Friday, April 24, 2009

On Being Primitive

The only definition of the adjective or noun, "primitive" that I respect is from the original (Latin and/or Old English) meaning first or prime. I am not alone in this view as I quote here from Wikipedia: "Indigenous peoples and their beliefs and practices are sometimes described as "primitive or primitive cottage", a usage that is seen as unhelpful and inaccurate by the vast majority of contemporary anthropologists and similar professionals."

Well, in my mind we do not need to be either an anthropologist or other professional to respect the reality that "first" or "prime" are relative to an age. In approximately 100 BC the Anasazi culture (the ancient ones) were first in a culture that thrives today (Puebloan and Hopi). In evaluating this culture we must do so within the context of their times and not by a comparison with our times, which often leads to comparative, and sometimes derisive comments, about "primitive people," or their "primitive ways."

In this blog series, I will present and quote both evaluations and speculations about the Anasazi culture and their neighboring cultures within the context of their times and their environments. Where primitive would be haphazardly used, I will use primary, beginning, initial, first and a host of other modifiers that refer to those cultures' activities.

Lastly, in time, we "today people" will be cast uncharitably as "primitive" by more advanced cultures who see us as awkward and quite backward in many ways. Hurts doesn't it? We must all keep this in mind when we examine the history of earlier human cultures on this planet. When we manage this transition through reading and research we will experience the excitement of discovery and admiration as we share segments of those ancient lives. I hope you will come along and share those times with me.

CREDIT: The image above is "Newspaper Rock" Petroglyphs on Newspaper Rock near Canyonlands National Park, south of Moab, south eastern Utah, USA

Anasazi Dreams (c) 2009 Waddell Robey All copyrights apply

Monday, April 20, 2009


Hopefully, I have captured your interests with the first two articles in this blog, and before we venture further I wanted to provide you with a beginning reading list. All of the texts in the list are highly informative and quite accurate. Additionally the books by Brown, McNitt, Noble and Roberts all include personal experiences in both researching and visiting the various archeological sites through the Southwest. If you read them, you will be captured and enraptured by the stories of these people and the still existent spirit of their cultures that prevail today within the Native American communities.

The books on Rock Art are quite valuable. Patterson's field guide is a must have if you plan to explore the Rock Art of the ancient ones. Polly Schaafsma is the recognized leading expert on Southwestern Rock Art and her book is the bible in that respect. She will do the most in helping you understand what we think the ancient ones meant in their pictographs and petroglyphs. They are communicating and we need to understand what they are telling both their own cultures and all that followed.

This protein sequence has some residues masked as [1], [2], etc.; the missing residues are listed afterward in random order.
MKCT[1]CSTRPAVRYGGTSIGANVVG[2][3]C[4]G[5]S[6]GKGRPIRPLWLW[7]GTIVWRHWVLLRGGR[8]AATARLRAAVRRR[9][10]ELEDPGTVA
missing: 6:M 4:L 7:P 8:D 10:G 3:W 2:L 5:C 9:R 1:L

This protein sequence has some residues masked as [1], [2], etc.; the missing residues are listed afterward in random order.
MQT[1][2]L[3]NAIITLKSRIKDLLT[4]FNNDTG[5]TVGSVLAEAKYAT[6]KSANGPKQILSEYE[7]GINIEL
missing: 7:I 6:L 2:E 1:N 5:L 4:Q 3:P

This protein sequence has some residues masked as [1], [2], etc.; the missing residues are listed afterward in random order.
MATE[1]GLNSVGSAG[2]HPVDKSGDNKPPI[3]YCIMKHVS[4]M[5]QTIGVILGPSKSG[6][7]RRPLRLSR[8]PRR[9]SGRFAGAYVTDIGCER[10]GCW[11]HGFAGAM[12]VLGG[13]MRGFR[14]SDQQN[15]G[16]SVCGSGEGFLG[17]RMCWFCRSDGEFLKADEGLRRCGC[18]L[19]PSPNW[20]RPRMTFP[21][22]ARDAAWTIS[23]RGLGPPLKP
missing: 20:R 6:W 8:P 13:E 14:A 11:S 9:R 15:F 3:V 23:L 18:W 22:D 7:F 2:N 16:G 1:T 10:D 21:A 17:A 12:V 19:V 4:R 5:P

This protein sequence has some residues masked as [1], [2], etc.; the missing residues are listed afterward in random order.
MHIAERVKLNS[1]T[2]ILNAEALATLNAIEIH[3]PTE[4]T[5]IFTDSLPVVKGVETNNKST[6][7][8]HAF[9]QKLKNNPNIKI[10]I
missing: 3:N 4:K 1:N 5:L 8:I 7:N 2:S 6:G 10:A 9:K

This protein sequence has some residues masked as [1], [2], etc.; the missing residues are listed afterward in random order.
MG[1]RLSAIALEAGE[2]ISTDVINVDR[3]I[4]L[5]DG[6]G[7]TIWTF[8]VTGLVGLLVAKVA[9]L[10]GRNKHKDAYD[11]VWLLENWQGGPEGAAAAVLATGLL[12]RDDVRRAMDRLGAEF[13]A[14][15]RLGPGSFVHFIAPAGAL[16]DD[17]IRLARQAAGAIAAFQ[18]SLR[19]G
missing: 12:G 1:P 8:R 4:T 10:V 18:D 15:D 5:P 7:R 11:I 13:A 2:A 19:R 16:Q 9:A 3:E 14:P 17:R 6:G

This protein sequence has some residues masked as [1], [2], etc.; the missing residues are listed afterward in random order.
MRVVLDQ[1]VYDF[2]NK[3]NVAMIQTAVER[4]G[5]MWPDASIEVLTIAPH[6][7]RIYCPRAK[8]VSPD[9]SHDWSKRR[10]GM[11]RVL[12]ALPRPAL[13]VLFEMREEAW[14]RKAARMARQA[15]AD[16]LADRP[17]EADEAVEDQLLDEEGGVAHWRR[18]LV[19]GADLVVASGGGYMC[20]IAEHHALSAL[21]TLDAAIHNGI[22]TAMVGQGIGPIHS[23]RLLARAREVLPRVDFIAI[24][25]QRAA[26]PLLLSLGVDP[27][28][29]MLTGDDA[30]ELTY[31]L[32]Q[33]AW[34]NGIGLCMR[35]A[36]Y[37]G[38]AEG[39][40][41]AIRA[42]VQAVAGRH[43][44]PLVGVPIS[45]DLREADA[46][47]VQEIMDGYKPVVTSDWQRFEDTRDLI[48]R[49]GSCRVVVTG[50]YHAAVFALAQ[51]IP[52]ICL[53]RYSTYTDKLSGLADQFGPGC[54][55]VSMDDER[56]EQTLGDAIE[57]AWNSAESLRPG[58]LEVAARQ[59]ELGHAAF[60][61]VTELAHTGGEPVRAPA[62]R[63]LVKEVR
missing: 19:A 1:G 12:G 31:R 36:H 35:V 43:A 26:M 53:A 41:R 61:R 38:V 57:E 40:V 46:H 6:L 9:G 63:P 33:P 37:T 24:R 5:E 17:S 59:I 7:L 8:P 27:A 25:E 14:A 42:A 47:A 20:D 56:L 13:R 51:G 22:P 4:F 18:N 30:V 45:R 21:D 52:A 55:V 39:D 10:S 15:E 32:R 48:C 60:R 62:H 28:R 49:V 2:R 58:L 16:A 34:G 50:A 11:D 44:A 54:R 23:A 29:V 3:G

Not knowing about these ancient citizens and what they brought to this land is to leave each of us with a void of understanding about humankind in general. To the contrary, knowing about the ancient ones will draw us closer in our understanding of our Native American brothers who share their land with us.

Please click here to view the reading list, and please, let the spirit of these cultures welcome you.

Wednesday, April 15, 2009


The concept of oneness goes far beyond the spiritual. It is the daily practice of unity between Native Americans and their real and spiritual environment that expresses itself in their art, their music, their rituals, their interrelationships, and their respect for all life and the earth. All of this melds together into a cultural ethic that guides their lives. We often mistake this as standoffishness or, in our own smugness, as being primitive. Why, then, do we wonder why we are often regarded with both suspicion and aloofness? We are outside their world, which was the world we invaded and have never fully understood or accepted, and, as such, we remain outsiders.

The following link takes you to one very basic concept of their meaning of "oneness." It is not intended to be comprehensive so please regard it as only a glimpse of their spirit of oneness. Click here, if you wish.

Yes, I am sure there are variations in the concept of oneness among existing and ancient cultures but the fundamentals appear to be the same. My father, who worked as an "understanding" missionary among many cultures of the Southwest never imposed the "gospel" according to the white man. Instead he listened and counseled on issues that arose between native cultures and we outsiders. In his own words, "he learned far more than he ever taught" and gained a never before level of personal humility. Fortunately, he passed both on to me.

Archaeological studies of the early cultures, including the Anasazi, confirm that"oneness" was part of their respective lives. In fact, based upon studies of these cultures and the oral histories of their descendants, it was and is the center of their daily lives. We will see evidence of this in both their ancient ruins and in the type and style of the petroglyphs and pictographs that communicate their cultures. The ongoing mission for us, is to discern what is being expressed.

Photo credit: Northwestern University Library, Edward S. Curtis's 'The North American Indian': the Photographic Images, 2001.

AnasaziDreams (c) 2009 Waddell Robey - All individual copyrights apply